Updated: Nov 20
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These four CrossFit EMOM workouts will build superior full-body strength. In addition to forging functional fitness, the following workouts will also enhance muscle endurance while improving all-round physicality.
But if you incorporate CrossFit EMOM workouts into your training routine, you stand to gain more benefits besides those outlined above.
The EMOM workouts that feature in this article are organised around compound exercises and Olympic lifts. Such exercises are excellent for developing transitional efficiency and posterior chain strength.
Moreover, because these CrossFit EMOM workouts activate all the major muscle groups, they will provide you with a whole-body workout. But before you set your countdown timer, I've answered a few frequently asked questions. This section is more for those that are new to EMOM training. (Juts want to start the workouts? )
EMOM workout meaning
EMOM = every minute on the minute
An acronym for “every minute on the minute,” the EMOM exercise methodology challenges you to complete a specific number of exercise repetitions in less than 60 seconds. The time remaining allows you to recover before the next minute starts.
Why do CrossFit EMOM workouts?
As exercise methodologies go, EMOM is one of the best. In another Hungry4Fitness article, EMOM Training | The Complete Guide, I discuss the many benefits of including EMOM workout into your exercise regime.
Some of those benefits have been encapsulated in the list below. But if you would like a comprehensive overview, access the link above.
Key benefits of CrossFit EMOM workouts
Improving muscle definition
Developing stamina and muscle endurance
Maintaining training discipline
Reducing time wasted resting (or texting, posing, gassing, etc., etc.)
The benefits of CrossFit emom workouts
In recent years CrossFit has exploded in popularity with affiliated gyms popping up all over the country. But it's no surprise that CrossFit has caught, what with the supper-muscled competitors and enviable feats of physical strength.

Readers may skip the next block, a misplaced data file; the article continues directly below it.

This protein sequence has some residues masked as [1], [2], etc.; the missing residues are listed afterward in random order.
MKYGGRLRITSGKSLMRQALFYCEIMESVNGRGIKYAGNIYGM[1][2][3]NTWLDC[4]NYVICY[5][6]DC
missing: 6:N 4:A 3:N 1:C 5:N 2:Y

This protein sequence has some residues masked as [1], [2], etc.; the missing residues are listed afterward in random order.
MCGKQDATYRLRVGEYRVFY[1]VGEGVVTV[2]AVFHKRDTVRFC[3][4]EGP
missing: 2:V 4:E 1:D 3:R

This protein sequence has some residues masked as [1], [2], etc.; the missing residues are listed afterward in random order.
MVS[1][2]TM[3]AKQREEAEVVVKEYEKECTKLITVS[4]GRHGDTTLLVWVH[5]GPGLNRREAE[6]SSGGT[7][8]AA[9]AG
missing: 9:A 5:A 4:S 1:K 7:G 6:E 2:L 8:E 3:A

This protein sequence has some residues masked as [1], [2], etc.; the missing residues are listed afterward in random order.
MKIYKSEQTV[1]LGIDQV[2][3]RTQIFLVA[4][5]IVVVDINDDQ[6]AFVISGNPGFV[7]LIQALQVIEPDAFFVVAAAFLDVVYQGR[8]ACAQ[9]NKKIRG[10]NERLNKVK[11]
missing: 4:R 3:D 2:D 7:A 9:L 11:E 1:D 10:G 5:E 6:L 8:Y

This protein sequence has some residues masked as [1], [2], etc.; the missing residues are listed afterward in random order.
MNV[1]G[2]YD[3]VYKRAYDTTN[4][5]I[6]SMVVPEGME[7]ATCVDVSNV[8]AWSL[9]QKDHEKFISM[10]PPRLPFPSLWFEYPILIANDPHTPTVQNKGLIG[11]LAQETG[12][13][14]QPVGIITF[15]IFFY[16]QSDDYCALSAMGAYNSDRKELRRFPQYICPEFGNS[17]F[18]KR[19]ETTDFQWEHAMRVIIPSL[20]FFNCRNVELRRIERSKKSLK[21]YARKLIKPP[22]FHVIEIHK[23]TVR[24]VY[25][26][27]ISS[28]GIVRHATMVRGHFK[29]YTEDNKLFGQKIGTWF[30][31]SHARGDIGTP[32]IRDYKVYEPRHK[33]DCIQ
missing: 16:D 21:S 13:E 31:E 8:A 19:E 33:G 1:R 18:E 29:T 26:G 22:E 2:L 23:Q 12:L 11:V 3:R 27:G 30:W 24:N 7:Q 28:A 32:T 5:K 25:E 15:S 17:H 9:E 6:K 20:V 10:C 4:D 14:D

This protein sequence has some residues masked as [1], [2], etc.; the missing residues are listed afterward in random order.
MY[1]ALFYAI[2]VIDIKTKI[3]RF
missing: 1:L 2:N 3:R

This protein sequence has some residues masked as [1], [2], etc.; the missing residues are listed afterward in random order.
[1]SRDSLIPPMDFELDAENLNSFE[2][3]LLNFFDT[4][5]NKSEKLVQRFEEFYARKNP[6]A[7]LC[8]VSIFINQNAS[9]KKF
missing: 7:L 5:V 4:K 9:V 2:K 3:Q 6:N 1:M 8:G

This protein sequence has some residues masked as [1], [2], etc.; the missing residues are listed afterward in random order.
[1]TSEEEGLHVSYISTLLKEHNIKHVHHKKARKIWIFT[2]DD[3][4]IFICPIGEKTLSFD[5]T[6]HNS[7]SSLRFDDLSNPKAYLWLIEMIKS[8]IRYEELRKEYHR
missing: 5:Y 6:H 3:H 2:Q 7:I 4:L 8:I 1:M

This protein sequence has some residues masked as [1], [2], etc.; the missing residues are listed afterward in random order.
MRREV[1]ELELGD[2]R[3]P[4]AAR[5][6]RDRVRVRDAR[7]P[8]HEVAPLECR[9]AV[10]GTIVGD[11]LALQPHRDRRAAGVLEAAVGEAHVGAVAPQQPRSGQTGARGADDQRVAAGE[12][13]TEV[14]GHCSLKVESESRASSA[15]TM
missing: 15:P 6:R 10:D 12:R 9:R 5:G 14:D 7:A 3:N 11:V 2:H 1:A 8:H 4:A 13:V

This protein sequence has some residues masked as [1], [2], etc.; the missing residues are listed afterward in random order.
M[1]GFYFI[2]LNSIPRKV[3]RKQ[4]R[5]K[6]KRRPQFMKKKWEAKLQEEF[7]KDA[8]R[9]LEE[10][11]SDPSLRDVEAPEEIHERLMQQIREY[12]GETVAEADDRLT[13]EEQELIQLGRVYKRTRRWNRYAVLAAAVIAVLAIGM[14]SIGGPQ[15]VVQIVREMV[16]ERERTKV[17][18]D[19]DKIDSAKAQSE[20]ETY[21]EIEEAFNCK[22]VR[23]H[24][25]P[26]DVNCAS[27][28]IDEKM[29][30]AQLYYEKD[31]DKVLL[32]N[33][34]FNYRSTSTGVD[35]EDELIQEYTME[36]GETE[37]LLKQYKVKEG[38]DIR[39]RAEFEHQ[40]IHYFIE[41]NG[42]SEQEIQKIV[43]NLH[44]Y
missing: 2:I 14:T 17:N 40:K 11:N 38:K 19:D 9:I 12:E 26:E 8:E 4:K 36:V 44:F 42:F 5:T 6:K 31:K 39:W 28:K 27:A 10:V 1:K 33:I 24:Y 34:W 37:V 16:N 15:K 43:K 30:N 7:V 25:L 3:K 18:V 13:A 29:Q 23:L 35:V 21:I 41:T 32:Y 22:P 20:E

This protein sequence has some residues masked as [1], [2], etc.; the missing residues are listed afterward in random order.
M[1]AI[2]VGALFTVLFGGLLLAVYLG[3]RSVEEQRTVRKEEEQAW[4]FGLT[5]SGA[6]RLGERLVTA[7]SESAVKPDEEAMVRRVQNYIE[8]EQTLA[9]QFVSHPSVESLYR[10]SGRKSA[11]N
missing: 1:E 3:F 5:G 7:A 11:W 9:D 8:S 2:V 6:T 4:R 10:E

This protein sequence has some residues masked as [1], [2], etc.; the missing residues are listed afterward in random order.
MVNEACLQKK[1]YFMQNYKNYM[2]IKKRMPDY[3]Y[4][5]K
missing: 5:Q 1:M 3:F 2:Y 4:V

The slew of YouTube videos and documentaries of hulking athletes battling it out in multi-disciplinary fitness events inspired millions to adopt the CrossFit training methodology.
As people started to discover, CrossFit training confers loads of fitness benefits.
Related: Try these 21 CrossFit WODs >
Become a complete athlete with CrossFit
By dint of design, CrossFit demands that competitors become physical ‘Jack of all trades’, master at none. Similar to MMA, which is an amalgamation of all combat sports, CrossFit athletes must ensure that they have no chinks in their armour. It’s not enough for a competitor to be strong. They must also develop cardio fitness, muscle endurance and a whole host of other physical attributes.
Across the four days of CrossFit competition, athletes are put through a gruelling series of fitness challenges – sometimes up to three separate events each day. The challenges could include anything from Olympic lifting, swimming events, marathon row and strongman complexes.
Related: Best Olympic barbells for the home gym
CrossFit develops whole body fitness
To prepare for such a diverse range of disciplines CrossFit athletes must cultivate a high degree of competency in multiple components of fitness. The only way to achieve this, of course, is by incorporating a diverse range of exercise methodologies and disciplines into their training regime.
So, if you begin including CrossFit-inspired workouts into your routine, you will forge functional fitness across a range of training disciplines.
4 CrossFit EMOM Workouts
Now that we've reviewed a range of benefits of CrossFit EMOM workouts, it's time to set that countdown timer, and start training. What follows is four workouts for you to try. Each one features a brief outline of the training process including the key fitness components it targets.
A quick word on the workouts. If the any of the workouts are too challenging, or feature exercises that you are less than 100% confident at performing, don't hesitate to modify the plans.
10 minute EMOM